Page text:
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Errol Morris is a filmmaker unstoppably drawn to controversial subject matter, be it capital punishment or Holocaust deniers, so his latest focus should be little surprise to his admirers. According to Vulture, the heralded documentarian has been sitting down for a series of in-depth interviews with former U.S. Secretary of Defense Donald Rumsfeld, who memorably resigned in 2006 after being accused of woeful mismanagement of President George W. Bush's Iraq War. The in-development documentary will cover the length of Rumsfeld's political career, which spanned 40 years, and could well serve as a companion piece to Morris' Academy Award-winning doc, The Fog of War, where he profiled another former U.S. Secretary of Defense—in that case Robert S. McNamara—as a means to explore the Vietnam War. Meaning, it's possible Morris's upcoming feature will investigate the War on Terror.
Morris is not responding to inquiries about his Rumsfeld doc at this time, but with such extensive access to Rumsfeld, discussing his progression from the Navy to Congress to the Oval Office as a counselor and later Secretary of Defense under Bush and Gerald Ford, the uncanny interviewer seems sure to unearth some startling revelations. As one studio chief admitted, "Errol has the magic of getting people to talk about everything, and they’ll sit until things go wrong.”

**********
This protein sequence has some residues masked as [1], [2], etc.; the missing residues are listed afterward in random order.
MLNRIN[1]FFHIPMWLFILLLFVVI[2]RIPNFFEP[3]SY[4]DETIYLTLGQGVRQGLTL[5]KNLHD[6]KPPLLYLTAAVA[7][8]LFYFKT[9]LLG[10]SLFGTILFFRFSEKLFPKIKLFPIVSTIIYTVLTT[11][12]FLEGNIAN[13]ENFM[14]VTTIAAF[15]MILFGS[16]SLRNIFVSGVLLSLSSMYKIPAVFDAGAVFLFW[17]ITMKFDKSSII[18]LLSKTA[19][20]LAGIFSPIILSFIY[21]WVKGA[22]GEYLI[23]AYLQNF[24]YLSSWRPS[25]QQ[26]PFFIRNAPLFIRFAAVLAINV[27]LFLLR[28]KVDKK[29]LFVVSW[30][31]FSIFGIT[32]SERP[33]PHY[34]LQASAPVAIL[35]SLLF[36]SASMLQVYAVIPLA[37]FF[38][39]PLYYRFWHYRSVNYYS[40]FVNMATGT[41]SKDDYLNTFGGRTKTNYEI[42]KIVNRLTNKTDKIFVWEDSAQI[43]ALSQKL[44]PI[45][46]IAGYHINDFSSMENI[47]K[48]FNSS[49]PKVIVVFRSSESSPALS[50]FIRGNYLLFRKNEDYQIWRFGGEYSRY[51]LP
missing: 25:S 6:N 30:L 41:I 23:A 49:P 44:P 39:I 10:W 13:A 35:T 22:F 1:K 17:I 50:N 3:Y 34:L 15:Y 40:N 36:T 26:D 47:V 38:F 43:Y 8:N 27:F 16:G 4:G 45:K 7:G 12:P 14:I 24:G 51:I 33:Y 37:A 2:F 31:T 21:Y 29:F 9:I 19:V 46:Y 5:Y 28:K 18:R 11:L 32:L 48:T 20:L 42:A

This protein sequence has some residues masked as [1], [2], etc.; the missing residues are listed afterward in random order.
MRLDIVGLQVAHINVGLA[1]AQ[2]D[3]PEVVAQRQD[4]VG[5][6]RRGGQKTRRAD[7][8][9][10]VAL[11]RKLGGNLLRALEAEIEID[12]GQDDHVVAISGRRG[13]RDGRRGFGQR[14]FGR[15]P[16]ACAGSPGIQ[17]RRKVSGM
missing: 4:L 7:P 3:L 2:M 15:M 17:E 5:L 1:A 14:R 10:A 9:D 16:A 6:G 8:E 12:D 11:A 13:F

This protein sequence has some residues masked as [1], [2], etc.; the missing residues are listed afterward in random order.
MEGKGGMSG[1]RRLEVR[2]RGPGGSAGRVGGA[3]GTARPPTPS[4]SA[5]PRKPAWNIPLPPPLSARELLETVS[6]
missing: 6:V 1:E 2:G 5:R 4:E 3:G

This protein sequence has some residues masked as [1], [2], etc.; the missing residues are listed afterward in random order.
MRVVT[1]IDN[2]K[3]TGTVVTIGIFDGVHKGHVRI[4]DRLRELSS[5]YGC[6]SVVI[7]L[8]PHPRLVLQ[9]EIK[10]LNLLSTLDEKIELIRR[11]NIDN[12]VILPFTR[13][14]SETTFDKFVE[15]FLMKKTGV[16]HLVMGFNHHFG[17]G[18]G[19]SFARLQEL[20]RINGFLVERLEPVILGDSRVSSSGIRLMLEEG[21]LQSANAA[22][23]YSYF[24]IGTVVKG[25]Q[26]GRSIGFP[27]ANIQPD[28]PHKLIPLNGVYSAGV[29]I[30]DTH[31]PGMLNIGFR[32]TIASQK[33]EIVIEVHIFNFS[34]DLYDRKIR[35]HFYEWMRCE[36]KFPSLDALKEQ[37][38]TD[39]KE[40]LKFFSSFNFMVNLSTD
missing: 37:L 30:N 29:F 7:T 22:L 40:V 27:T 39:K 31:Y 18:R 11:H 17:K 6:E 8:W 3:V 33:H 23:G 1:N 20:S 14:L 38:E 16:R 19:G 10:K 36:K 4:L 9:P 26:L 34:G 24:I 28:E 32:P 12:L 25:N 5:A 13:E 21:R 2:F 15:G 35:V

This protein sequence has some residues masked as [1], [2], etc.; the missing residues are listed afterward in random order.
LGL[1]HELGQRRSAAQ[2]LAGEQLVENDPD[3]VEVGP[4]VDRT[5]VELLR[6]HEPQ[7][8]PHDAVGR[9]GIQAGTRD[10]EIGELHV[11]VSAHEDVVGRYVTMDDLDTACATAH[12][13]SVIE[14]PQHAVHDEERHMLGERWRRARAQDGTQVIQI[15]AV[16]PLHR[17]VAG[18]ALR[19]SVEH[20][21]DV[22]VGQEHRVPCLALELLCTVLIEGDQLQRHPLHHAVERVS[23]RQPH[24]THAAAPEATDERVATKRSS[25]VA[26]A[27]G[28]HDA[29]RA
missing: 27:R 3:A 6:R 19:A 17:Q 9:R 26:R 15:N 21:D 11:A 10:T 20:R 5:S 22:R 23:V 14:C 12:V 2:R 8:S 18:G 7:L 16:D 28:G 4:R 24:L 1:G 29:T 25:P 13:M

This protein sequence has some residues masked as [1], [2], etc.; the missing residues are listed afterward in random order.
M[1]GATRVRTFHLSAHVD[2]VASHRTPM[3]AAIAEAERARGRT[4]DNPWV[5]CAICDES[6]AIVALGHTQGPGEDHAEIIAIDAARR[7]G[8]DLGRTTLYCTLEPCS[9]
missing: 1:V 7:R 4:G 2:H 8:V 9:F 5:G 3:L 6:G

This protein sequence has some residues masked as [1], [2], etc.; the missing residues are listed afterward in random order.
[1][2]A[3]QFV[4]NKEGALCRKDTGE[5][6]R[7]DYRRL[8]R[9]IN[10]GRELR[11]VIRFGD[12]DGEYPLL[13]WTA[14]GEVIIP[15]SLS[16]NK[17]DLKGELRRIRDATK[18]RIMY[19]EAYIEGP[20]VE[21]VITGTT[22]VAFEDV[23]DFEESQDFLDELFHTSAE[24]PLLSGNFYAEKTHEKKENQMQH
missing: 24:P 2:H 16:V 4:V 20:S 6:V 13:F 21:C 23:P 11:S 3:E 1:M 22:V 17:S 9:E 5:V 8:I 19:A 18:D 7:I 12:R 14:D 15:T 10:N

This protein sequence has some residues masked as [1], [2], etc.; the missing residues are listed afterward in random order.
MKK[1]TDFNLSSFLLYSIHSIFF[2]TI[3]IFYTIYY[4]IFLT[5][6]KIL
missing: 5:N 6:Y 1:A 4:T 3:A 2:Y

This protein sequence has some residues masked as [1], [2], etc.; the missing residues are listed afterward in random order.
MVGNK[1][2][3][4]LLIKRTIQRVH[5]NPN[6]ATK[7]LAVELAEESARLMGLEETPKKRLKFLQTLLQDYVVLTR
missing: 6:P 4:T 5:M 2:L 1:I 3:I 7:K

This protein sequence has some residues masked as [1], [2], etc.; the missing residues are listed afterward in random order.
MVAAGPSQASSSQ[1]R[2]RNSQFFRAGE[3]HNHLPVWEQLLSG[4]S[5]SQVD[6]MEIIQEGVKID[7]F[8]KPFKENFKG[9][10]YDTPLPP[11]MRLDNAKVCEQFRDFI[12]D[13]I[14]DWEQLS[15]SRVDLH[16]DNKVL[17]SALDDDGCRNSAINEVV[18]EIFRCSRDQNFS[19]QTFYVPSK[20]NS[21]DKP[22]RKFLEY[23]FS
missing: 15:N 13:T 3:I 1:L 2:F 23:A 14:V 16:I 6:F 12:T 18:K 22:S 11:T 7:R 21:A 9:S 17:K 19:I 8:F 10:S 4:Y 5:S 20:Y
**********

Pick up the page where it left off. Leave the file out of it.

By "wrong," it seems this speaker means those moments when the interview subject gives away more than they ever intended, which is part of what makes Morris's films so extraordinary, those moments when the interviewee forgets they are in front of a camera and admits something shockingly honest. Yet Rumsfeld may well be looking to set the record straight. After a career that held a lot of highs he walked out on a disgraced note. He has since written a memoir with a title referring to one of his most oft quoted comments on the Iraq War, Known and Unknown. But with Morris, he has a chance to speak to those who wouldn't dare be seen with a book by the man Nixon described as, “a ruthless little bastard.” Ultimately, no matter what side of the aisle you favor, it seems certain that Morris and Rumsfeld's conversations could prove eye opening.
At this point, the title of Morris's doc is unknown, as is a possible release date.